How Technology Changed The Face Razor
Beards have gone in and out of tread since the beginning of time. For those, who wished to remove their facial hair, they would use a tool to do so, and these tools were known as the face razor. Many people remove their facial hair for different reasons. Either for their religion, because it looks unhygienic and unclean; as a symbol of strength; as a sign of divinity; or simply for convenience. Facial hair was either removed for cultural preferences or as a choice.
The first face razors date back to 30,000 BC. These were not like the face razors and electric shavers that we were familiar with nowadays. The early men used clamshells as a way of plucking hair keeping the face free of hair. Although it was not much of a shaving machine, archaeologists still considered it to be a face razor.
Around 3,000 BC, copper was found and used to craft various tools. Copper gradually lead to the making of copper face razer. These copper face razers were first seen in Ancient Egypt and India.
1,500 – 1,200 BC
Between 1,500 – 1,200 BC bronze took over copper. As it was easy to mould, many elaborate designed face razors surfaced. One such razor was the Scandinavian face razor with horse-shaped handles.
The 18th century
The 18th century introduced a set of face razors known as the straight razors. These straight razors were first manufactured in Sheffield, England. Barbers would clean shave using a straight razor, or you could shave at home. After the introduction of straight razors, barbers saw a drop of 50% in their revenue as many opted to shave independently.
Around the year 1875, safety razors came into the scene. These razors were patented by the brothers Frederick and Otto Kampfe. The safety razor was essential as the straight razor except it would have a clamp mechanism to hold in the blade, thus making it safer.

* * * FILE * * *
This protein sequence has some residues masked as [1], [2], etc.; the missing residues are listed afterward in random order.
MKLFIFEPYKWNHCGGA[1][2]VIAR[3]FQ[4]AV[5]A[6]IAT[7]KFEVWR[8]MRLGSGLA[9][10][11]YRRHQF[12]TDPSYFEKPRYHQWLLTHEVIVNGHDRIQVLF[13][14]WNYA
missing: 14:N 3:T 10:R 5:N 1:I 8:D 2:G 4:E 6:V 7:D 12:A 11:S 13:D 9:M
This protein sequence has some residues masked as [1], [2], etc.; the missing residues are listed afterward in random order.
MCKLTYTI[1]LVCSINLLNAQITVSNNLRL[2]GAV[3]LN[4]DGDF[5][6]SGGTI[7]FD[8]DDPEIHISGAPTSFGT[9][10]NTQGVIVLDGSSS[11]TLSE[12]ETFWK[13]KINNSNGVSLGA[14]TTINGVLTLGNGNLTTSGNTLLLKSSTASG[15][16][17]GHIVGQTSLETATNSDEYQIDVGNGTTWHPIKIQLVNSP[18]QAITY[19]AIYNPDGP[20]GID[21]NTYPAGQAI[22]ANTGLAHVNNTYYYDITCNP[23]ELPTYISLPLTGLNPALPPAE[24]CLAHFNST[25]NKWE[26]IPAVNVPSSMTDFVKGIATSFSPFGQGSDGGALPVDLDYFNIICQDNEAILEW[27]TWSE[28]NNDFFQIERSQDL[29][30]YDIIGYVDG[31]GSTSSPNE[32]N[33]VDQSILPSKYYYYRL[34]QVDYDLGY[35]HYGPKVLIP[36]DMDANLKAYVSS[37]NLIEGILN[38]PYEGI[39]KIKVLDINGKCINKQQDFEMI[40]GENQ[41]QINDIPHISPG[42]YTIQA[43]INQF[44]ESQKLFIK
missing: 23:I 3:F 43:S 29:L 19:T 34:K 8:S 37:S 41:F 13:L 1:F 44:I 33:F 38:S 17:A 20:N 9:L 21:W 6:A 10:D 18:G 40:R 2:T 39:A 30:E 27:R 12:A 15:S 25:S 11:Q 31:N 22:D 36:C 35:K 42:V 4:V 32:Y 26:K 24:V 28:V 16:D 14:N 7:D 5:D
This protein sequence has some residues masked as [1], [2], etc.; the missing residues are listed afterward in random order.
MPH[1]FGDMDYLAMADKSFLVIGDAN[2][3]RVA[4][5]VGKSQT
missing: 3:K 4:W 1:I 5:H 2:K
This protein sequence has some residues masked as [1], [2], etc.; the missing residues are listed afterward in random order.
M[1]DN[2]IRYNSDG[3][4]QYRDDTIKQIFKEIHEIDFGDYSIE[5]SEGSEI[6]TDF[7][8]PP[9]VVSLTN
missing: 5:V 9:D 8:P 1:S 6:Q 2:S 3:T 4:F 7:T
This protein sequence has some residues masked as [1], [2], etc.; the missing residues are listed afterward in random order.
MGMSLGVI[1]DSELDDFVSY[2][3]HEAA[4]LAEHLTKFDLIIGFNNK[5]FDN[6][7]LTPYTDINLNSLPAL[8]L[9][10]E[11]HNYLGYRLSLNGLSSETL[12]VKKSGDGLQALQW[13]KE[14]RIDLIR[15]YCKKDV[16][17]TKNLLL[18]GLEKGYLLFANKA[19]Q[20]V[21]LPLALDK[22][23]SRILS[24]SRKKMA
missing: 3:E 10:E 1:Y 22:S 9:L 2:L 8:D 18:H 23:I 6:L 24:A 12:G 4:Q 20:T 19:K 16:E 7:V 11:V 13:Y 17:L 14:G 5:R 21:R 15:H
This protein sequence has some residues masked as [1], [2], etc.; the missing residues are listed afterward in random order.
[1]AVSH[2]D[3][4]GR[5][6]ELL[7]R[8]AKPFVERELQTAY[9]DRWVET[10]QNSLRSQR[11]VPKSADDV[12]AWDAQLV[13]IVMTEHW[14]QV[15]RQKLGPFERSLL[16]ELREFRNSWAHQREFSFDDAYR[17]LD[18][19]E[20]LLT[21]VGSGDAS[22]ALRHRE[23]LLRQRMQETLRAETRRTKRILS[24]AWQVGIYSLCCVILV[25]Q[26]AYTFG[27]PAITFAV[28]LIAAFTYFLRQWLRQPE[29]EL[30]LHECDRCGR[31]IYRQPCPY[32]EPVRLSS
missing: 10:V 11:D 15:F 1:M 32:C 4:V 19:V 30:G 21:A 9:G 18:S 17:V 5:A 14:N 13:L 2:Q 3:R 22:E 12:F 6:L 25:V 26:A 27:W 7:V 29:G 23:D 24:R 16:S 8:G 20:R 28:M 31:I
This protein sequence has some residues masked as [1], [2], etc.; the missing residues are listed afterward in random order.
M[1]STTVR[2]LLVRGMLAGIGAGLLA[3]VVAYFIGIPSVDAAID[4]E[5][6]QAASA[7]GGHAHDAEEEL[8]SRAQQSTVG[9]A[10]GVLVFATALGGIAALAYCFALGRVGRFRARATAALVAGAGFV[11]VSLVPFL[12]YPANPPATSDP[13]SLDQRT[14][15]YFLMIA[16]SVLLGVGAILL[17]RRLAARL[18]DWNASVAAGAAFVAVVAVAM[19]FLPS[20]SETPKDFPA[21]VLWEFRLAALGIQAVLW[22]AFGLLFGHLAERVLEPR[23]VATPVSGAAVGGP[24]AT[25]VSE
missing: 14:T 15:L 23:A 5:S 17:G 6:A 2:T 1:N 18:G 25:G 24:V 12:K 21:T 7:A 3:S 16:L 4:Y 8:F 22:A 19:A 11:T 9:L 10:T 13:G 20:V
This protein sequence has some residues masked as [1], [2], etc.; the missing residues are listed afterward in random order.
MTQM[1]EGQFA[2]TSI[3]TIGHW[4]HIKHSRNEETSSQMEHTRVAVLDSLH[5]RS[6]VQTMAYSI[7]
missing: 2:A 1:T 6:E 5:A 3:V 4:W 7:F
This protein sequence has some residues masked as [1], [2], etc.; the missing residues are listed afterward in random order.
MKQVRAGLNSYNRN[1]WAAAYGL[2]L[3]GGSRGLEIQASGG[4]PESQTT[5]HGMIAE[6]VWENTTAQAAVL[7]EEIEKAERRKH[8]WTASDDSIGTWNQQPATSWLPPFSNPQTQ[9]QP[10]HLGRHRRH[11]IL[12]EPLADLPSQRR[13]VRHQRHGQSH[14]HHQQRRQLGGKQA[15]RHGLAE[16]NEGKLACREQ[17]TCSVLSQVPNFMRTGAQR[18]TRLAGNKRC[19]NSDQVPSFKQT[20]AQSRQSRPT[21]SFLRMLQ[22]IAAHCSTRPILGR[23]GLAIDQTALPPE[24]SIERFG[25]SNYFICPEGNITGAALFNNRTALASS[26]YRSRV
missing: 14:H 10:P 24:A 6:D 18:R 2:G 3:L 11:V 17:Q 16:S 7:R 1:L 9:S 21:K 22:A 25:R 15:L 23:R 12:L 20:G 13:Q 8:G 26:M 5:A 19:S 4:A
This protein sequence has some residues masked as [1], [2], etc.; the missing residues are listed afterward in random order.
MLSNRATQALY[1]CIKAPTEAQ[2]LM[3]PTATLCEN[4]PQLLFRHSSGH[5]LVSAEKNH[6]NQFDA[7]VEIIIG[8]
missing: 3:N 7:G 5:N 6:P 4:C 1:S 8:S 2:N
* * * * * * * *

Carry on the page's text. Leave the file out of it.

This was the year when King Camp Gillette invented the double-edged safety razor which would put his company, Gillette at the forefront of razors. These razors had two blades at either end which were disposable. The double-edged safety razor became famous as it was part of the shaving kit that was given out to soldiers who participated in World War I.
In 2006, Gillette, the giant of face razors released an electric shaver. This shaving machine had five blades that would come to be known as the five-blade fusion. This shaving machine ran on batteries and made travelling with them easier. As they were not made of disposable blades, the five-blade fusion stood above others for its longevity.
2018 – Present
Venyn came out with the Richor rotary shaver which was similar to the five-blade fusion but with three blades. Venyn saw that more blades did not necessarily mean efficiency and found out that three was the magic number for shaving machines.
Richor, the beard trimmer, was different from its competitors. It came with a set of rechargeable batteries, and it could be used while being plugged it. The cord that was attached to this beard trimmer will never tangle which made it best for convenience. The beard trimmer also came with different heads that could be used for different purposes. These heads were the nose trimmer, precise trimmer, rotary brush, and the rotary shaver. The nose trimmer was designed for trimming nose hair, the precision trimmer helps design and groom the beard, the rotary brush will clean the tiny bits of hair after shaving, and the rotary shaver will help you achieve even shave without having to worry about stroke and form. This electric shaver revolutionized the way men shaved. Whether beards were in trend on not, this electric shaver had a solution for every trend.
Shaving machines have evolved throughout the times to fit in with the circumstance and culture. Initially, men did not need to shave but through the necessity to get rid of one’s facial hair birthed the face razor. If you were to use the older razors without applying water to your face, you would easily scrape your skin off the bone. However, with technological advancements, we do not need to wet or face or learn the different strokes that we would need to follow through the outline of our face.